I just got up from some much needed rest!
Here are my reports and findings from Last night using the 17mm Ultima LX and some other eyepieces.
When I got to the site, conditions were very good with minor haze because fog was due to roll in later that night.
Limiting mag was about 5.0 to 5.5 maybe. The double cluster was just visible using naked eye, so that should be a good base to go on. I let the scope cool with my large computer fan on medium speed on the back of my mirror for about 45 minutes before I started any serious observations. No Paracorr was used at all tonight, as I don't have one anyways.
I grabbed my 17mm Ultima LX and I put it in the focuser. I then immediately looked at the double cluster. From what I could see, and two of my other observing buddies, 80% of the view is sharp in my 10" reflector @ F/4.72.
Not too shabby if you ask me! The outer 20% definitely showed mild field curvature because I could re-focus it to a sharp point on stars. This eyepiece is a lot better then the 17mm Baader Hyperion I used to own, The 17mm Hyperion was good for about 65-70% of the view with the rest turning to a mess.
I had my eye on a 20mm Pentax XW before I picked this eyepiece up, so I wanted to compare. A friend who was observing that night was there with the rest of us, (there were 4 of us in total), and he lent me his 20mm Pentax XW to compare to my 17mm Ultima LX for FC, transmission and overall difference when looking at The Double Cluster. The FL is NOT the same, so a real head-to-head is not rightfully comparable ~ I only wanted to compare FC and transmission because I was going to buy a 20mm XW. The 17mm Ultima LX magnifies at roughly 71x, and the 20mm XW @ 60x.
In going back and forth with these two, the views were extremely similar FC wise. The 20mm XW seemed to show MORE stars transmission wise, but it maybe because of less power? I am not sure.....or because the XW is a superior EP? It could be one, or both, I am not sure why.
The eye relief on the 17m Ultima LX is very generous. I had my balaclava on and I could still see the entire field of view with ease. I left the screw up eyecup all of the way down because I like to leave mine all that way ~ Even on my Pentax XW's and XL's. I just find I can use it with ease that way, others may need to use the eyecup up on them, YMMV in that regard.
I also took a bright star in the 20mm XW and 17mm Ultima LX and centered it, then moved the bright star towards the edges. To me FC was close to identical in both eyepieces, with a tad less on the 20mm Pentax XW. Personally, after trying BOTH of these eyepieces, I would recommend getting the 17mm Ultima LX over the 20mm XW if you want to save some cash because the differences from what I could see were hardly noticeable at all. You'd literally have to find a faint galaxy to see the difference in transmission and see which was better in that regard. I did NOT try that, so I can't say. Sharpness wise on axis and overall was nice in the 17mm Ultima LX, but the nod goes to the XW's I'd have to say. Stars in the XW's are nice tiny "pin points". The difference is not hugely noticeable, but it is there.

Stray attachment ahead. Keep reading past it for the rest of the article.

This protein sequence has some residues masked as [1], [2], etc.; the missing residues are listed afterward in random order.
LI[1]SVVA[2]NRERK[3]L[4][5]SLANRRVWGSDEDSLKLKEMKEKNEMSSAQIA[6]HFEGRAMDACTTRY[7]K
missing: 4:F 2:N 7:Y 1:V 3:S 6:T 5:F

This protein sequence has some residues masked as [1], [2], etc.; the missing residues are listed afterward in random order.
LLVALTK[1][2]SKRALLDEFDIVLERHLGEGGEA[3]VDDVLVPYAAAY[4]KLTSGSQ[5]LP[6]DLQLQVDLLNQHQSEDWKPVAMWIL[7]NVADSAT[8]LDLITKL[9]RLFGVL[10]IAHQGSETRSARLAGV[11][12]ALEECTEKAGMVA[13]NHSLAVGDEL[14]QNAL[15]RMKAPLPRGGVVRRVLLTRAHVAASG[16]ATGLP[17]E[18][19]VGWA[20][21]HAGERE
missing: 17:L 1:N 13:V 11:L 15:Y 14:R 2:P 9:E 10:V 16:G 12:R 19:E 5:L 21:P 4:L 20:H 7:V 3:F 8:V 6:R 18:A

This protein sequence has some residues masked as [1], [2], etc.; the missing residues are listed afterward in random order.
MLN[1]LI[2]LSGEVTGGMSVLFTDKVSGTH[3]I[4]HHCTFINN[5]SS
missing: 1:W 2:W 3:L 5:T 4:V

I was also lucky enough to try a 16mm Nagler Type 5 and a Baader 8-24mm Click stop Zoom, (Mark II version). The 16mm Nagler T5 was extremely sharp right out to the edges w/o a Paracorr, but I was not a fan of the very short eye relief ~ it felt like the field was getting cut off because I had to really jam my eye in there to see the edges. YMMV there too. The Baader 8-24mm click stop Zoom was nice at the 8mm setting, but at 24mm setting felt very restricted.
I also got to try out a Pentax 8-24mm XL Zoom and I really liked that one. http://www.scopecity...m?ProductID=357
Getting back to the 17mm Celestron Ultima LX eyepiece, I would recommend it for fast scopes for sure! To me, it worked excellent out to 80% of the field like I said w/o a Paracorr, so that's a good thing. Adding a Paracorr to this EP would clean things up perfectly I would imagine, and this is something I really need to look into in the future ~ A PARACORR !!!! If I could still focus all of my eyepieces w/o any problems, I'd be all over a Paracorr in seconds. One more thing: The top cap was too tight and when packing up after everything was really cold, I could barely get it to go on, so I'll be looking for a replacement top cap. Another thing I noticed was that the 2" portion of the barrel was machined too much and when inserting it into the focuser there was slop & play which needed to be tightened up about 1mm more than my eyepieces using the Antares twist lock adapters. It was a bit of a pain because when I did switch to my Pentax XW's and Pentax XL, the 2" adapters had to be jammed in there realizing I needed to loosen my compression rings more. I should also mention that handling the eyepiece is easy ~ it does look a big ugly, but in the dark, handling & performance is all that matters!
I also saw M-42 in all it's glory with this eyepiece and my 2" Orion Ultrablock and it framed the nebula perfectly with excellent contrast.
I forgot to mention that I also compared the 17mm Ultima LX with the 17mm Orion LVW. Performance was almost identical with slightly tighter stars in the LVW. Coma in the 17mm LVW was also ever-so-slightly less apparent than the 17mm Celestron Ultima LX as well. Cost-wise & FOV-wise, it is a no brainer here, with the 17mm Ultima LX winning over.
I could also see the difference in FOV with these two eyepieces against each other with the 17mm Ultima LX having more of that "immersion" factor ~ You could see the difference for sure here.
Overall, The 17mm Celestron Ultima LX is HIGHLY RECOMMENDED.
Ratings: (1-10) 1 being bad and 10 being excellent:
Eye relief = 10
ease of use = 8
how the caps fit = (top cap: 2)
Weight = 10 (It's perfect weight wise for me)
Optics = 8
ergonomics = 9